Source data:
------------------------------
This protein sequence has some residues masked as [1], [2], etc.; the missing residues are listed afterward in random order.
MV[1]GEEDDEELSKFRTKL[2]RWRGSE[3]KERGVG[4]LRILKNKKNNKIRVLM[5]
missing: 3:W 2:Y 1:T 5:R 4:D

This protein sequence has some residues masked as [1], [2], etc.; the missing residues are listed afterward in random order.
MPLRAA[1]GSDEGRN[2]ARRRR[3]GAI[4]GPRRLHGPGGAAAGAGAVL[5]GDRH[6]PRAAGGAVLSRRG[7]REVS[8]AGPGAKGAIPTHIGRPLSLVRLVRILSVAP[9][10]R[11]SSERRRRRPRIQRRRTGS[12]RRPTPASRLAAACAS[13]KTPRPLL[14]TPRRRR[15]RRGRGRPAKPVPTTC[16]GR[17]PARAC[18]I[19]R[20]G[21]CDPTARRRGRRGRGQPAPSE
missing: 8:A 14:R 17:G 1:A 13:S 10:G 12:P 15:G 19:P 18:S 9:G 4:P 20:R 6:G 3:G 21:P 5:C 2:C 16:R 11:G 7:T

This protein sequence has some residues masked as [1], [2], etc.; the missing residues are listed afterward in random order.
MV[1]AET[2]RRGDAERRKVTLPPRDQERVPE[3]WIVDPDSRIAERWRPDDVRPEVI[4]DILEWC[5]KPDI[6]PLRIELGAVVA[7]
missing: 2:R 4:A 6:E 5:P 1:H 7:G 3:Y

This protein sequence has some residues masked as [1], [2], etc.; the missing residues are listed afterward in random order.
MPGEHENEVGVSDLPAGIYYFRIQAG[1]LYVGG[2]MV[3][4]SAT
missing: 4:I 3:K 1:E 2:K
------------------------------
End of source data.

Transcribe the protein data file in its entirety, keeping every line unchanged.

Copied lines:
This protein sequence has some residues masked as [1], [2], etc.; the missing residues are listed afterward in random order.
MV[1]GEEDDEELSKFRTKL[2]RWRGSE[3]KERGVG[4]LRILKNKKNNKIRVLM[5]
missing: 3:W 2:Y 1:T 5:R 4:D

This protein sequence has some residues masked as [1], [2], etc.; the missing residues are listed afterward in random order.
MPLRAA[1]GSDEGRN[2]ARRRR[3]GAI[4]GPRRLHGPGGAAAGAGAVL[5]GDRH[6]PRAAGGAVLSRRG[7]REVS[8]AGPGAKGAIPTHIGRPLSLVRLVRILSVAP[9][10]R[11]SSERRRRRPRIQRRRTGS[12]RRPTPASRLAAACAS[13]KTPRPLL[14]TPRRRR[15]RRGRGRPAKPVPTTC[16]GR[17]PARAC[18]I[19]R[20]G[21]CDPTARRRGRRGRGQPAPSE
missing: 8:A 14:R 17:G 1:A 13:S 10:G 12:P 15:G 19:P 18:S 9:G 4:P 20:R 6:G 3:G 21:P 5:C 2:C 16:R 11:G 7:T

This protein sequence has some residues masked as [1], [2], etc.; the missing residues are listed afterward in random order.
MV[1]AET[2]RRGDAERRKVTLPPRDQERVPE[3]WIVDPDSRIAERWRPDDVRPEVI[4]DILEWC[5]KPDI[6]PLRIELGAVVA[7]
missing: 2:R 4:A 6:E 5:P 1:H 7:G 3:Y

This protein sequence has some residues masked as [1], [2], etc.; the missing residues are listed afterward in random order.
MPGEHENEVGVSDLPAGIYYFRIQAG[1]LYVGG[2]MV[3][4]SAT
missing: 4:I 3:K 1:E 2:K